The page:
BEIJING (Reuters) - China rebuked the United States on Saturday for criticizing it over the convictions of rights activists, with a Chinese court this week sentencing three rights advocates and a lawyer to up to seven and half years jail for subversion.
Dozens of people linked to the Beijing Fengrui law firm have been swept up in a crackdown on dissent since last July, as President Xi Jinping’s administration has tightened control, citing a need to boost national security and stability.
The sentencing of the activists and lawyer, who are all associated with the firm, has been condemned by international rights groups as an effort to silence critics.
On Thursday, a State Department spokesman said the United States was concerned about the convictions made on “apparently politically motivated charges”, and called for the release the lawyers and activists.
Foreign Ministry spokeswoman Hua Chunying said the “U.S. accusations are groundless” and urged Washington to “respect the facts”.
“Chinese judicial authorities deal with related cases in accordance with law so that the legitimate rights and interests of defendants could be effectively protected,” state news agency Xinhua on Saturday cited Hua as saying.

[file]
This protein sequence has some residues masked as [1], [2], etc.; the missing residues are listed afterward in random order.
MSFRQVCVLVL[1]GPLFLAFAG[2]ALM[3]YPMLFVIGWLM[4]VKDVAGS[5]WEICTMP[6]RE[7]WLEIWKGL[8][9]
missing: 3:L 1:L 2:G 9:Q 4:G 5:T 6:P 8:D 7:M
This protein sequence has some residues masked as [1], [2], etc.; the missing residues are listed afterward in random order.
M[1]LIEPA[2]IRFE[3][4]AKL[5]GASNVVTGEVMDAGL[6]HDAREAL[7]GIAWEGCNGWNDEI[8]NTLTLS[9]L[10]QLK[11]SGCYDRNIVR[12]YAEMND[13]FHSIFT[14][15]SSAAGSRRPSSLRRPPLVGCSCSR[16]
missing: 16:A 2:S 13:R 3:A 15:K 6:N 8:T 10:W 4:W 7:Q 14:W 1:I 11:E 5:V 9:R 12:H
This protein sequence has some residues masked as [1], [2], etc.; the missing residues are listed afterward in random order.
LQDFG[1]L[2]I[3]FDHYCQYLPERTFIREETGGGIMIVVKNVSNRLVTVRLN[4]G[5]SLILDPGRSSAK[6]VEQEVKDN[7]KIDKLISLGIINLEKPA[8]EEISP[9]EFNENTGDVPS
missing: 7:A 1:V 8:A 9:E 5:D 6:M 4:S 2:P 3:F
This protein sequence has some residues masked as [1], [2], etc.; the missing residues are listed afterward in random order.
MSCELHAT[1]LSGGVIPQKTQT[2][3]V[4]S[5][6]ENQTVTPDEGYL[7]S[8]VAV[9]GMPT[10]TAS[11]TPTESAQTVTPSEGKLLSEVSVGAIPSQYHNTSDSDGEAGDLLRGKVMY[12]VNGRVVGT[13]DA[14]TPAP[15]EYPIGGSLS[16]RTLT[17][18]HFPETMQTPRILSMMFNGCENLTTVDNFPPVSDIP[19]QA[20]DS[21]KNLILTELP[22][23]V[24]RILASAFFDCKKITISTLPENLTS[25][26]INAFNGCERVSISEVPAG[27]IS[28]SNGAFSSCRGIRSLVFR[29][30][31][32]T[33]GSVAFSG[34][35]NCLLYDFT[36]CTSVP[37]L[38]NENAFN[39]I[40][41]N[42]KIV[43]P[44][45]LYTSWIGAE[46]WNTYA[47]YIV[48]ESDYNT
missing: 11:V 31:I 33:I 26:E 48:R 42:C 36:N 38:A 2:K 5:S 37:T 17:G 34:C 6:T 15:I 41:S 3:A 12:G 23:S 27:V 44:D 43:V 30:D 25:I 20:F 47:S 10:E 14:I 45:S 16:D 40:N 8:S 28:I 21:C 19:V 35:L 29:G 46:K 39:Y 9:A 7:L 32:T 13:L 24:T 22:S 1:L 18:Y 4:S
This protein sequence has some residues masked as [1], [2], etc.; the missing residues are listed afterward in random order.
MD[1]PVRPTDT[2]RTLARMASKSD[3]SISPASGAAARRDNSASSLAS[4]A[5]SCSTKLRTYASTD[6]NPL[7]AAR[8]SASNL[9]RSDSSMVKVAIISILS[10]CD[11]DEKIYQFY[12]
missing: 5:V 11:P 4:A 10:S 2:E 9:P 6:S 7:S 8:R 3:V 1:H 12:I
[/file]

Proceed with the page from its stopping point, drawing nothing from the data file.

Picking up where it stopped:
The firm had represented high-profile clients critical of the government. Authorities have accused it of orchestrating protests outside courts, politicizing ordinary legal cases, and conspiring with “foreign forces” that sought to undermine China’s ruling Communist Party.
Wang Yu, a Fengrui associate and a prominent rights lawyer who had also been held on subversion charges, appeared on Chinese television on Aug. 1 renouncing her work and international awards granted to her. Rights groups slammed it as a coerced confession.
Xinhua on Saturday cited her again disavowing her colleagues and the awards.
“I have done nothing important regarding human rights and those overseas who want to give me this award are using me to smear the Chinese government and the country,” Xinhua cited Wang as saying.
“Given that I have clearly refused the award, but the organization has still made the award against my will, I consider this an infringement of my human rights,” Wang said, while urging other activists to “rectify their wrongdoings”.
The American Bar Association (ABA) and other groups have recognized Wang with human rights awards. The ABA said on its website that it would formally honor Wang at a ceremony on Saturday in San Francisco.
China consistently rejects criticism of its human rights record and says forced confessions are banned under law.
Suspects accused of crimes in high-profile cases are often shown confessing on state television. Rights groups have said these confessions, which often take place long before a trial, violate the rights of the accused to due process.
Reporting by Michael Martina; Editing by Ed Davies